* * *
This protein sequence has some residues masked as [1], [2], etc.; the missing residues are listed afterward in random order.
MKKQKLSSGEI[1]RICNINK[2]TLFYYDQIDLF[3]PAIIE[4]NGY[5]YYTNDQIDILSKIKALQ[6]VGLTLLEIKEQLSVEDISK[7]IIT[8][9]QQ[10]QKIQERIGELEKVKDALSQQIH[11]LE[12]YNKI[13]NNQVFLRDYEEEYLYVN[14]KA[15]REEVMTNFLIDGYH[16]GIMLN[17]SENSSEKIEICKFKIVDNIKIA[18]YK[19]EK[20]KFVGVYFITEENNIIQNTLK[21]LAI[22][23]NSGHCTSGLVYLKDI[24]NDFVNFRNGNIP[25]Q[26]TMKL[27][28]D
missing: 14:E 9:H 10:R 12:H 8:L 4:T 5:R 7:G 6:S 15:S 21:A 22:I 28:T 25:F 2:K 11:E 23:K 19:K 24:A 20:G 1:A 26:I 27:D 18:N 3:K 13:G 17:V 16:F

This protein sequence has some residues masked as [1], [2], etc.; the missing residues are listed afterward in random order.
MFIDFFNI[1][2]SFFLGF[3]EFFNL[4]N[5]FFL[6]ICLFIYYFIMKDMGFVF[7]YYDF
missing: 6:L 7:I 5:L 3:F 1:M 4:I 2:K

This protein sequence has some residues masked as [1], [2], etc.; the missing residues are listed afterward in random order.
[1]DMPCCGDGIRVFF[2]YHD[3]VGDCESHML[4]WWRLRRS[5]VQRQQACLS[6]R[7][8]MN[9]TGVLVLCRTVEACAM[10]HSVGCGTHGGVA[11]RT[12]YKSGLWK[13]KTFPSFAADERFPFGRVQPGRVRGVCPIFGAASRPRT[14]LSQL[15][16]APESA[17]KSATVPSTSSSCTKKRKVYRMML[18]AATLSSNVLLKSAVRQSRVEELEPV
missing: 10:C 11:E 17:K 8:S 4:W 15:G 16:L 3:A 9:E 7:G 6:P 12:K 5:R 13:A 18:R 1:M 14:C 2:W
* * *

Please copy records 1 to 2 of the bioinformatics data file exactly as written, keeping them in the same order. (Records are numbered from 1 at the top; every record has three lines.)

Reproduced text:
This protein sequence has some residues masked as [1], [2], etc.; the missing residues are listed afterward in random order.
MKKQKLSSGEI[1]RICNINK[2]TLFYYDQIDLF[3]PAIIE[4]NGY[5]YYTNDQIDILSKIKALQ[6]VGLTLLEIKEQLSVEDISK[7]IIT[8][9]QQ[10]QKIQERIGELEKVKDALSQQIH[11]LE[12]YNKI[13]NNQVFLRDYEEEYLYVN[14]KA[15]REEVMTNFLIDGYH[16]GIMLN[17]SENSSEKIEICKFKIVDNIKIA[18]YK[19]EK[20]KFVGVYFITEENNIIQNTLK[21]LAI[22][23]NSGHCTSGLVYLKDI[24]NDFVNFRNGNIP[25]Q[26]TMKL[27][28]D
missing: 14:E 9:H 10:R 12:H 8:L 4:T 5:R 7:G 6:S 15:S 21:A 22:I 28:T 25:F 2:K 11:E 23:K 19:K 24:A 20:G 1:A 26:I 27:D 18:N 3:K 13:G 17:V 16:F

This protein sequence has some residues masked as [1], [2], etc.; the missing residues are listed afterward in random order.
MFIDFFNI[1][2]SFFLGF[3]EFFNL[4]N[5]FFL[6]ICLFIYYFIMKDMGFVF[7]YYDF
missing: 6:L 7:I 5:L 3:F 1:M 4:I 2:K